An optically uniaxial c-cut YVO4 crystal was placed behind L2 as the polarization discriminator in this cavity. It had 8 × 8 mm cross section and 20 mm length with both surface of it AR coated at 1064 nm. The YVO4 crystal has positive birefringence, and the refractive indices for ordinary and extraordinary rays (e-ray and o-ray) are no = 1.9573 and ne = 2.1652 at 1.064 nm, respectively. When the beam passing the birefringent crystal is diverging or converging, the e-ray and o-ray will take different paths because of the different refractive indices. The forward conical beam coming from L2 side is separated into the e- and o-ray components and then they would converge at different points along the cavity axis. Because the e-ray will be largely refracted at the crystal surfaces compared with the o-ray, as shown in Fig. 1, the limit of the stable cavity length for the e-ray becomes longer than that for the o-ray. Thus, a cavity length range (that is the OC’s position) in which the e-ray is stable but the o-ray is unstable will be generated, or visa versa.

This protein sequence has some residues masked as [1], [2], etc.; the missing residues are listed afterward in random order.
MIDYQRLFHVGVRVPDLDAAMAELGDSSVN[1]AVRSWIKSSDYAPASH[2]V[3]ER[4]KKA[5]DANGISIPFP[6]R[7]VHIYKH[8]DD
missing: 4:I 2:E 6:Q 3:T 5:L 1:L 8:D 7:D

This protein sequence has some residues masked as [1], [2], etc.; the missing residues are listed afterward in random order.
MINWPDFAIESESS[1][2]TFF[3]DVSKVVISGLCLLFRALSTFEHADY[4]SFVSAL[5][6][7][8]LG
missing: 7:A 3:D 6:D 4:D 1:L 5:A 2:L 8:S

3. Results and discussion
According to Fig. 1, the OC’s position is determined by following experimental steps. At a position, only one of o- and e-ray could be retro-reflected into resonator with minimum round-trip loss, and therefore it is expected that a desired vector mode can be excited. So when the OC was positioned near the theoretical (estimated) converging (focal) point of o-ray, the laser began to oscillate in doughnut-shaped mode within the pumping level above the lasing threshold. Then we gradually moved the OC away from its initial position along the resonator axis. Figure 2 shows far-field intensity distributions when the cavity length was gradually increased which were obtained. As shown, in two regions the annular intensity distributions with central null were clearly discerned. For one of these two regions the OC was closer to YVO4, for the other the OC was shifted further from YVO4. Both regions will be referred conventionally as the ‘near region’ and ‘far region’, respectively. In these two regions, the doughnuts remained stable. This result is consistent with the above theoretical analysis. That is to say, as Fig. 1, the doughnut mode obtained in the ‘near region’ is formed by the o-ray, and the doughnut mode obtained in the ‘far region’ is formed by the e-ray.